## Problems

Some problems related to the contents of the chapter follow. (In solving end-of-chapter problems, you may wish to refer to the tables on the inside of the back cover.) Each problem has a title for easy reference and discussion.

### 1. The Size of Cells and Their Components

(a) If you were to magnify a cell 10,000 fold (typical of the magnification achieved using an electron microscope), how big would it appear? Assume you are viewing a "typical" eukaryotic cell with a cellular diameter of 50 ^m.

(b) If this cell were a muscle cell (myocyte), how many molecules of actin could it hold? (Assume the cell is spherical and no other cellular components are present; actin molecules are spherical, with a diameter of 3.6 nm. The volume of a sphere is 4/3 kt3.)

(c) If this were a liver cell (hepatocyte) of the same dimensions, how many mitochondria could it hold? (Assume the cell is spherical; no other cellular components are present; and the mitochondria are spherical, with a diameter of 1.5 ^m.)

(d) Glucose is the major energy-yielding nutrient for most cells. Assuming a cellular concentration of 1 mM, calculate how many molecules of glucose would be present in our hypothetical (and spherical) eukaryotic cell. (Avogadro's number, the number of molecules in 1 mol of a nonionized substance, is 6.02 X 1023.)

(e) Hexokinase is an important enzyme in the metabolism of glucose. If the concentration of hexokinase in our eukaryotic cell is 20 ^m, how many glucose molecules are present per hexokinase molecule?

2. Components of E. coli E. coli cells are rod-shaped, about 2 ^m long and 0.8 ^m in diameter. The volume of a cylinder is wT2h, where h is the height of the cylinder.

(a) If the average density of E. coli (mostly water) is 1.1 X 103 g/L, what is the mass of a single cell?

(b) E. coli has a protective cell envelope 10 nm thick. What percentage of the total volume of the bacterium does the cell envelope occupy?

(c) E. coli is capable of growing and multiplying rapidly because it contains some 15,000 spherical ribosomes (diameter 18 nm), which carry out protein synthesis. What percentage of the cell volume do the ribosomes occupy?

3. Genetic Information in E. coli DNA The genetic information contained in DNA consists of a linear sequence of coding units, known as codons. Each codon is a specific sequence of three deoxyribonucleotides (three deoxyribonu-cleotide pairs in double-stranded DNA), and each codon codes for a single amino acid unit in a protein. The molecular weight of an E. coli DNA molecule is about 3.1 X 109 g/mol. The average molecular weight of a nucleotide pair is 660 g/mol, and each nucleotide pair contributes 0.34 nm to the length of DNA.

(a) Calculate the length of an E. coli DNA molecule. Compare the length of the DNA molecule with the cell dimensions (see Problem 2). How does the DNA molecule fit into the cell?

(b) Assume that the average protein in E. coli consists of a chain of 400 amino acids. What is the maximum number of proteins that can be coded by an E. coli DNA molecule?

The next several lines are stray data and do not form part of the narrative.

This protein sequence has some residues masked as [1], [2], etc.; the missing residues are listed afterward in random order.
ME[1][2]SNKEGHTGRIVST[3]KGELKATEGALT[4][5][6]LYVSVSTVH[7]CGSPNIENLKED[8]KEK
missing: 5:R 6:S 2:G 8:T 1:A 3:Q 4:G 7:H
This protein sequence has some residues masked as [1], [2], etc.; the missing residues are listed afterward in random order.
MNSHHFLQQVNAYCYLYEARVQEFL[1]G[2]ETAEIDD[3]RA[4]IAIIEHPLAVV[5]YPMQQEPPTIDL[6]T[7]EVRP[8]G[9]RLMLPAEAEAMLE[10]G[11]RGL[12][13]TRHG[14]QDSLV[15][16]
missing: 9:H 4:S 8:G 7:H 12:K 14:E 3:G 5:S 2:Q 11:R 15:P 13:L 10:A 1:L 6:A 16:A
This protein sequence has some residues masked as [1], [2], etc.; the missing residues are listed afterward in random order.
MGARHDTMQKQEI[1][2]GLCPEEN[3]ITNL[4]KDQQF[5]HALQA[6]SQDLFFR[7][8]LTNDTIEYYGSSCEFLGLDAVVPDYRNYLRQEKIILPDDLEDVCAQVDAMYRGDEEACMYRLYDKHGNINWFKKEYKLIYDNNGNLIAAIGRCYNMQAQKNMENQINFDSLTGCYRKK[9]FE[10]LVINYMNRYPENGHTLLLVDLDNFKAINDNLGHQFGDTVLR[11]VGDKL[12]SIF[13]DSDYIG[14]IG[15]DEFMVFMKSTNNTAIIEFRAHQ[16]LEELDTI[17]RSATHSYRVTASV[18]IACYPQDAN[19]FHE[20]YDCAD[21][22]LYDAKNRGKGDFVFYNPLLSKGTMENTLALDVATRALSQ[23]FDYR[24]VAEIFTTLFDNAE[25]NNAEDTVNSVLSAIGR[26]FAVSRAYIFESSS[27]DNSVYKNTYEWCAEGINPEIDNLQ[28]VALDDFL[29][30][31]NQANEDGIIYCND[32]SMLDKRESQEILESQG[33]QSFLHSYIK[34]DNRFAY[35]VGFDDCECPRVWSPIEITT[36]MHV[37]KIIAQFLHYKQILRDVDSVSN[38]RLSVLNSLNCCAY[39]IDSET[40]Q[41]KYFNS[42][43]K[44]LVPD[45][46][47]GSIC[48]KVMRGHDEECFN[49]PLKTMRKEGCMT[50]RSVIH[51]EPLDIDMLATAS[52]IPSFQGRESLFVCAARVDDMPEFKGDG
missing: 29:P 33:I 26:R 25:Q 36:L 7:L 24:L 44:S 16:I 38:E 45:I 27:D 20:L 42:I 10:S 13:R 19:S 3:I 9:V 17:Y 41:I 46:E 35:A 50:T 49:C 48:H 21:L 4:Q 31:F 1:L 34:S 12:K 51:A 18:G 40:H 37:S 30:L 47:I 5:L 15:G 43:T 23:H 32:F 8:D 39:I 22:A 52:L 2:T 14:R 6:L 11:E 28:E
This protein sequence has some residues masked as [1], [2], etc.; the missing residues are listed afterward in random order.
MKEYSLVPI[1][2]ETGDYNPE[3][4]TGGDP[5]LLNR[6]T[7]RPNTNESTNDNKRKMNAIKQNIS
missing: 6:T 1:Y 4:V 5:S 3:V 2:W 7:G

4. The High Rate of Bacterial Metabolism Bacterial cells have a much higher rate of metabolism than animal cells. Under ideal conditions some bacteria double in size and divide every 20 min, whereas most animal cells under rapid growth conditions require 24 hours. The high rate of bacterial metabolism requires a high ratio of surface area to cell volume.

(a) Why does surface-to-volume ratio affect the maximum rate of metabolism?

(b) Calculate the surface-to-volume ratio for the spherical bacterium Neisseria gonorrhoeae (diameter 0.5 ^m), responsible for the disease gonorrhea. Compare it with the surface-to-volume ratio for a globular amoeba, a large eukaryotic cell (diameter 150 ^m). The surface area of a sphere is 4kt 2.

5. Fast Axonal Transport Neurons have long thin processes called axons, structures specialized for conducting signals throughout the organism's nervous system. Some ax-onal processes can be as long as 2 m—for example, the axons that originate in your spinal cord and terminate in the muscles of your toes. Small membrane-enclosed vesicles carrying materials essential to axonal function move along mi-crotubules of the cytoskeleton, from the cell body to the tips of the axons.

(a) If the average velocity of a vesicle is 1 ^m/s, how long does it take a vesicle to move from a cell body in the spinal cord to the axonal tip in the toes?

(b) Movement of large molecules by diffusion occurs relatively slowly in cells. (For example, hemoglobin diffuses at a rate of approximately 5 ^m/s.) However, the diffusion of sucrose in an aqueous solution occurs at a rate approaching that of fast cellular transport mechanisms (about 4 ^m/s). What are some advantages to a cell or an organism of fast, directed transport mechanisms, compared with diffusion alone?

6. Vitamin C: Is the Synthetic Vitamin as Good as the Natural One? A claim put forth by some purveyors of health foods is that vitamins obtained from natural sources are more healthful than those obtained by chemical synthesis. For example, pure l-ascorbic acid (vitamin C) extracted from rose hips is better than pure l-ascorbic acid manufactured in a chemical plant. Are the vitamins from the two sources different? Can the body distinguish a vitamin's source?

7. Identification of Functional Groups Figures 1-15 and 1-16 show some common functional groups of biomole-cules. Because the properties and biological activities of biomolecules are largely determined by their functional groups, it is important to be able to identify them. In each of the compounds below, circle and identify by name each functional group.

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